While Kevin Millwood pitched well earlier in the season, he is 2-4 with a 5.92 ERA and has been walking a lot of guys in his past 11 starts. What’s more, as Baseball Time in Arlington’s Joey Matschulat notes this morning, Millwood has greatly reduced the number of fastballs he has thrown in the second half, which could suggest an injury.
Is he hurt or is he just ineffective? These aren’t merely baseball questions for the Rangers, they’re business questions too, because Millwood needs eight more innings to reach 180 for the year, and that would trigger his $12 million option for 2010. In light of (a) his performance, (b) Texas’ plethora of young pitching talent; and (c) Owner Tom Hicks’ severe financial problems and the impending sale of the team, there is at least a reasonable argument to be made that Texas should shut Millwood down.
Anyone willing to go on the record is saying that won’t happen, however. Millwood is slated to start tonight, and both GM Jon Daniels and team President Nolan Ryan are saying that they won’t consider sitting him in order to prevent his option from vesting. MLB.com’s T.R. Sullivan, however, adds an ominous sounding note when he says “It may be
others besides the Rangers baseball people who decide that Millwood
won’t pitch beyond Friday.”
That seems like a very odd thing for him to just throw into an article like this. Sullivan is a good reporter and knows the Rangers better than anyone, so I can’t help but think that he’s heard something from someone suggesting that Millwood’s season could be over soon.
I suppose a lot of this depends on how he pitches tonight. If he’s effective, I can’t see how the Rangers could keep him off the mound without losing both the clubhouse and the fans. If he’s shelled, however, all bets are off.
Former Mets catcher Johnny Monell signed a contract with the KT Wiz of the Korea Baseball Organization, per a report by Chris Cotillo of SB Nation. The 30-year-old originally struck a deal with the NC Dinos on Thursday, but the deal appeared to fall through at the last minute, according to Cotillo’s unnamed source.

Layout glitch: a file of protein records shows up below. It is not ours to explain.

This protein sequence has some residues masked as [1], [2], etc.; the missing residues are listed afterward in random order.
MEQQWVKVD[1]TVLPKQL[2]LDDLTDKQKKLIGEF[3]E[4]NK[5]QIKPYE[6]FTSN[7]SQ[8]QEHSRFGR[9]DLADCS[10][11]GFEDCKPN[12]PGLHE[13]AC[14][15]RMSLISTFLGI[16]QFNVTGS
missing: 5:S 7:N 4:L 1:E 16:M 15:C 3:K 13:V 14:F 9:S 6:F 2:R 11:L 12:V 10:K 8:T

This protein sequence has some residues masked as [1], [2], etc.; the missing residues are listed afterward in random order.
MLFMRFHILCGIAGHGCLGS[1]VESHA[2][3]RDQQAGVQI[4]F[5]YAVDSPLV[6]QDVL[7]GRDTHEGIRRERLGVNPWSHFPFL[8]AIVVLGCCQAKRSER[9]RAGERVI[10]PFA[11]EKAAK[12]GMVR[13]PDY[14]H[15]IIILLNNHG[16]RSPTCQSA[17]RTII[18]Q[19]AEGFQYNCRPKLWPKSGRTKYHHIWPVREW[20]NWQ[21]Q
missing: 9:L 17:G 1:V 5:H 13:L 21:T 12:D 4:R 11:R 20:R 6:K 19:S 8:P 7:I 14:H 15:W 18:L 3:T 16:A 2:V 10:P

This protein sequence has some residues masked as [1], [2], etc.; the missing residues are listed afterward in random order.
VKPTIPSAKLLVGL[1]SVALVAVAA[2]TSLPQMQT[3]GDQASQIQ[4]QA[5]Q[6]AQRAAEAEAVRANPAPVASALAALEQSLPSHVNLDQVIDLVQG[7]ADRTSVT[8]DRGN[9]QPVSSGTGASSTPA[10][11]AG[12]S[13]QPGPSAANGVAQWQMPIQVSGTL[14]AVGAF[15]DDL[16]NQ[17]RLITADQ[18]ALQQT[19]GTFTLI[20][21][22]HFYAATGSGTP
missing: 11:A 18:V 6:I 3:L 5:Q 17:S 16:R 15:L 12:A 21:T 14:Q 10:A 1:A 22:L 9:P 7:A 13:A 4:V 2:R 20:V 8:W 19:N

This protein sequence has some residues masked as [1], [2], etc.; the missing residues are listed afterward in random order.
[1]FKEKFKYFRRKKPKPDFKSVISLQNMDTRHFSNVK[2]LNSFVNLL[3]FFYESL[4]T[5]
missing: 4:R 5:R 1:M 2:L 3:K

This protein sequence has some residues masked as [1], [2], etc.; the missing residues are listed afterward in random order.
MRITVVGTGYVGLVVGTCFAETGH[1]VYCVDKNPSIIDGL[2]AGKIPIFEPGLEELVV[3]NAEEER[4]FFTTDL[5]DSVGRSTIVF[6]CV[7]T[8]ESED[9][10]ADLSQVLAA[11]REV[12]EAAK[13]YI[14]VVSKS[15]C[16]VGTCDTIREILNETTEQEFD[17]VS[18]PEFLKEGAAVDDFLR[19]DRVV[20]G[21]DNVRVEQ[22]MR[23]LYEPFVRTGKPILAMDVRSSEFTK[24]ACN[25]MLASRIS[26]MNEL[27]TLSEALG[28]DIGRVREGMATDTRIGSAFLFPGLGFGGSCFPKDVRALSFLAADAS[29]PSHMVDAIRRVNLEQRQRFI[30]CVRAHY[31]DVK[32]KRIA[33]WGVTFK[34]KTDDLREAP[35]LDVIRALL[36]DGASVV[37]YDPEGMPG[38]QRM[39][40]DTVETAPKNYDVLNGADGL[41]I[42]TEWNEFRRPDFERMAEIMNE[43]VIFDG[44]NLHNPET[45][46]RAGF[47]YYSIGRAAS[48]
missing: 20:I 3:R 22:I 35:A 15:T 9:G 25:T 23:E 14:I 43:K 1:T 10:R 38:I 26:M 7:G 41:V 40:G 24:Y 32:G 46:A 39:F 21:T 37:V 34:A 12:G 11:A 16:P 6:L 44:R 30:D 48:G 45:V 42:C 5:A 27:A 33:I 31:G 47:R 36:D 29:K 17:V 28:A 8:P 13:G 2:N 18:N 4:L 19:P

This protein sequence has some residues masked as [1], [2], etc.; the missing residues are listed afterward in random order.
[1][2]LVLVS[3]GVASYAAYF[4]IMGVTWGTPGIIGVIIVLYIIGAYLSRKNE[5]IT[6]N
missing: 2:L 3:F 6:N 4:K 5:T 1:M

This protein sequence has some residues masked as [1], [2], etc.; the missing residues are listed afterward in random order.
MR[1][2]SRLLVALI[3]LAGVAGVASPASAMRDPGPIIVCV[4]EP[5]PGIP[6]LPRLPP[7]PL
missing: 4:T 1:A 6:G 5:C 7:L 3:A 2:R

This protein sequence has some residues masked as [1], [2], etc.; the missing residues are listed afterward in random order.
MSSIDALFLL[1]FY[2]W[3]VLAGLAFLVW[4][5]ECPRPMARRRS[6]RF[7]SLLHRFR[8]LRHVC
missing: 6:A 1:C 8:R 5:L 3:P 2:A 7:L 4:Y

Monell last surfaced for the Mets during their 2015 run, batting a dismal .167/.231/.208 with two extra bases in 52 PA before the club DFA’d him to clear space for Bartolo Colon. While he’s had difficulty sticking at the major league level, he’s found a higher degree of success in the minor league circuit and holds a career .271 average over a decade of minor league play. He played exclusively in Triple-A Las Vegas during the 2016 season, slashing .276/.336/.470 with 19 home runs and a career-high 75 RBI in 461 PA.
The veteran backstop appears to be the second MLB player to join the KT Wiz roster this offseason, as right-hander Donn Roach also signed with the club last month on a one-year, $850,000 deal.
Brewers’ right-hander Phil Bickford received a 50-game suspension after testing positive for a drug of abuse, per the Los Angeles Times’ Bill Shaikin. This is the second time Bickford has been suspended for recreational drug use, as he was previously penalized in 2015 after testing positive for marijuana prior to the amateur draft.
Bickford was selected by the Giants in the first round of the 2015 draft and was later dealt to the Brewers for lefty reliever Will Smith at the 2016 trade deadline. He finished his 2016 campaign in High-A Brevard County, pitching to a 3.67 ERA, 10.0 K/9 rate and 5.0 BB/9 over 27 innings.
Two other suspensions were handed down on Friday, one to Toronto minor league right-hander Pedro Loficial for a positive test for metabolites of Stanozolol and one to Miami minor league outfielder Casey Soltis for a second positive test for drugs of abuse. Loficial will serve a 72-game suspension, while Soltis will serve 50 games. All three suspensions are due to start at the beginning of the 2017 season for each respective minor league team.
Brewers’ GM David Stearns issued a statement after the Commissioner’s Office announced Bickford’s suspension (via Vince Lara-Cinisomo of Baseball America):
We are very disappointed to learn of Phil’s suspension, but we fully support the Minor League Baseball Drug Prevention and Testing Program and its enforcement by the Commissioner’s Office. Phil understands he made a mistake, and we fully anticipate that he will learn from this experience.